For you aspiring space brewers, a NASA study done in conjunction with the University of Colorado found that yeast ferments at a higher efficiency in micro-gravity environments, which makes the beer stronger.

Anyway, NASA has always maintained a strict policy of abstinence on its space flights and missions. Except for Buzz Aldrin taking communion after his moon walk, alcohol is verboten.

Drinking before a flight is a different story – yeah, NASA will fire ’em up to Soyuz even if they are wasted. Hell, drinking and space goes back to the birth of the U.S. space program. (You can get a taste of the drinking and driving and flying and exclamation marks in Tom Wolfe’s The Right Stuff.) Even so, the drinking and carousing was kept on Earth.

It’s a different scene in Russia. In Mary Roach’s Packing for Mars, she relates this anecdote:

“While I was in Russia, a cosmonaut, who requested anonymity, showed me one of his slides from space: two crew members with straws, floating on either side of a 5-liter tank of cognac like teenagers sharing a malt.”

But for those who can afford to be passengers on a space flight, the story is going to be a different one.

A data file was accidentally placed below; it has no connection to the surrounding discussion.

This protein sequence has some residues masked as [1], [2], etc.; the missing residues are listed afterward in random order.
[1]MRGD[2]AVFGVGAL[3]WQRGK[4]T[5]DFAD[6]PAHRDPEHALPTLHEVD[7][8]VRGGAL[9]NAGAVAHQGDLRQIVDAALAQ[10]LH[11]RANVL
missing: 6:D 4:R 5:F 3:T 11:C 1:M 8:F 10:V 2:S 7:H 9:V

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Sampler Pack: Get the Astronauts Drunk

• The first beer to be certified OK for consumption in zero gravity is now being tested in weightlessness [MSNBC].

• New York Cork Report offers up this thorough and excellent profile of the Kelso Brewery in Carroll Gardens [New York Cork Report].

• The folks at the Brooklyn Brew Shop are setting pen to paper. Their book on homebrewing will be published by Random House in 2012 [Brooklyn Flea].

• In this experiment by Cooking Issues, both the legal and illegal methods of distilling alcohol are put to the test [Cooking Issues].

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Leonhard Michel’s Long-Forgotten Brooklyn Brewery

A forgotten brewery from Brooklyn’s yesteryear is the Leonhard Michel Brewing Co., which was located in Gowanus. The tale of Leonhard Michel comprises war beers, lawsuits against Yuengling, and the Ebling beer caves.